What I know about SOPA and PIPA and Why Filipinos Should be Against It

As of January 20 (EST), Senator Reid has officially pulled off the cloture vote that was supposed to be held on Janaury 24th.

“The SOPA mark-up was scheduled to resume on Feb. 18th, but it has now officially been postponed indefinitely.”-Open Congress

So as of now, let’s celebrate our freedom! 🙂 However, this is also a good time to better understand SOPA and PIPA. The battle is not completely over yet, and as they say “knowing is half the battle”.

What is SOPA?

I know this acronym may sound like a Filipino saying the word “sofa”, but SOPA actually stands for Stop Online Piracy Act. Although this bill has only gone viral these past few days, this bill was actually initiated by Rep. Lamar Smith since October of last year. This bill hopes to put an end to online piracy, which includes infringement of copyrighted materials (books, movies, etc.), and counterfeit goods (imitation of original brands like Louis Vitton bags). Of course, we all know that piracy is illegal, and there are existing laws against these things. The jurisdiction and punishment of SOPA, however, is lot more complicated and a little extreme.

“Proposals include barring advertising networks and payment facilities from conducting business with allegedly infringing websites, barring search engines from linking to the sites, and requiring Internet service providers (ISP) to block access to the sites. The bill would criminalize the streaming of such content, with a maximum penalty of five years in prison.” –Wikipedia

For example, Google can no longer link and/or provide search results of alleged “infringing websites” aka rouge sites. Internet Service Providers (ISP) can also blocked these sites. Google, who originally supported this bill, is now against it, and has even joined the black out campaign along with Wikipedia last January 18. Google writes:

“SOPA and PIPA would be job-killers because they would create a new era of uncertainty for American business.” –Google

 This means that every site including content-sharing sites would have to meticulously monitor content that users upload or link to. If they don’t, they can face the dangers of undergoing expensive litigations.

 Google’s slogan for this campaign “End Piracy, Not Liberty”, pretty much says it all about SOPA.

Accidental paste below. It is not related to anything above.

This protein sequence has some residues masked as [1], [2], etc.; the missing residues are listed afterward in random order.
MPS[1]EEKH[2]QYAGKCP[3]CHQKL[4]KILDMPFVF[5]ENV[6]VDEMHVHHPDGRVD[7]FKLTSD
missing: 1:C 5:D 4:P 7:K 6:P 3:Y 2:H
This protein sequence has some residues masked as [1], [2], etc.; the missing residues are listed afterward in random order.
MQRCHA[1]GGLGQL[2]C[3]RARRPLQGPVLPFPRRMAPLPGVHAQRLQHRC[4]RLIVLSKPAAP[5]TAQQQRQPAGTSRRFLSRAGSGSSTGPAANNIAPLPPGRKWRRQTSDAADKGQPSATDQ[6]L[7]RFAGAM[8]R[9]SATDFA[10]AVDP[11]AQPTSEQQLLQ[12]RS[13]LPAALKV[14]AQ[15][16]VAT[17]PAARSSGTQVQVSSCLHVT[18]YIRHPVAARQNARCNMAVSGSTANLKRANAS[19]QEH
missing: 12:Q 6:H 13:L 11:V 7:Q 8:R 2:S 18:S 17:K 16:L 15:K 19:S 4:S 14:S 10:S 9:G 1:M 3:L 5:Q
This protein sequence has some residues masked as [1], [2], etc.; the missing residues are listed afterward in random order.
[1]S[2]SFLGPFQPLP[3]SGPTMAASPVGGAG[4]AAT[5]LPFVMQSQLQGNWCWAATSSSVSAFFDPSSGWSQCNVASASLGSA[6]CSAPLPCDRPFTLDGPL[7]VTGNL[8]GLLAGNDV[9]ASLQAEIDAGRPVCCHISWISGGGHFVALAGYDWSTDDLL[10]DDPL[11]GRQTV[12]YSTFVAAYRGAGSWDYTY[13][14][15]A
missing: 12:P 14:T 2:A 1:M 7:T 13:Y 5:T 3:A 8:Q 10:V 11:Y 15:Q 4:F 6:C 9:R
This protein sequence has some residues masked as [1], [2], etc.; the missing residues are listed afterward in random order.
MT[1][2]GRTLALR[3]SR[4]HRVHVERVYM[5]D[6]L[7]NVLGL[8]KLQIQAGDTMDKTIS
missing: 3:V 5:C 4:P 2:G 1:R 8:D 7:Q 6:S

What is PIPA or Protect Intellectual Property Act.?

Basically, this bill gives the US government and private corporations the right to sue any website (including foreign sites) which they believe is in violation of any copyright. This seems reasonable, right? But wait! There’s more! Let’s take a look at what this means for us internet users.

Without PIPA:

  • You can say anything you want online without worrying to get banned or sued (depending on what website you’re posting the comments on).
  • You can upload any cover song. If a record label claims the copyright, YouTube will just take down the video.
  • You can freely stream videos.
  • You can always count on Google and other search engines to display accurate search results.

If PIPA is implemented, it would be like this:

If you upload your own cover of Michael Jackson’s Beat It in YouTube, the record label can sue you and YouTube and can get serious penalty.

This photo has been going around in Facebook and I got it from Reckless Tortuga. At first I thought it was a joke, but once SOPA/PIPA are implemented, it can be a reality.

Why should Filipinos be against it?

As of 2011, there are already over 27 million Facebook users in the Philippines. We are a small country, but we are big in the internet. We rely on Facebook and YouTube to showcase the talents of our kababayan. Remember how Charice got catapulted to international stardom and became one of the nation’s pride? It was because Ellen Degeneres found her video on YouTube!

Now, if SOPA/PIPA gets approved, the rules of the game will completely change. YouTube will have to monitor every freaking comment, video uploads, and all of the content in their site or risked of getting shut down. We, as internet users will be paranoid and hesitant to upload videos and express our opinions knowing that SOPA/PIPA can screw us any time.

We Filipinos love uncensored entertainment and freedom. We want our opinions heard and our talents seen. So that’s why we should be against SOPA and PIPA.

OK. I get it. I don’t want these bills to be approved. Now, what?

There are many ways that you can show the world that you are against these two bills.

First off, you can start by sharing SOPA/PIPA related posts (like this one) so that people can understand what they are.

Google has also started a petition, but you can only enter US zip codes. You can find it here:


Here are different sources that can help you better understand SOPA and PIPA:

How SOPA would affect you: FAQ -Cnet


As I was learning more about SOPA and PIPA, I came across these clever comments:

  • Sopaking_ stupid! –lazyboy616 , YouTube
  • Internet censorship is_ SOPAthetic.- AsianKatana, YouTube
  • Thumbs of for SUCA! Shut_ Up Congress Act!!!! –Thetamcim, YouTube
  • Personally I think… (Comment Removed by SOPA) –Dementon, IGN.com
  • SOPA backwards. -A Piece Of_ Shit sublimefreak2244, YouTube


This is the time to speak up.  Did you support black outs and sign petitions? Please share your thoughts about SOPA and PIPA below. 🙂







Irene Chan

Irene Chan

Irene Chan loves two things: communication and technology. With this tech blog and her role as Head of Communications at Veems, she believes she has the best job in the world. 🙂 Besides those two things, she's also crazy for coffee, dogs, and zombies.Follow her on Veems to get tips and fun updates from her geeky life.
Irene Chan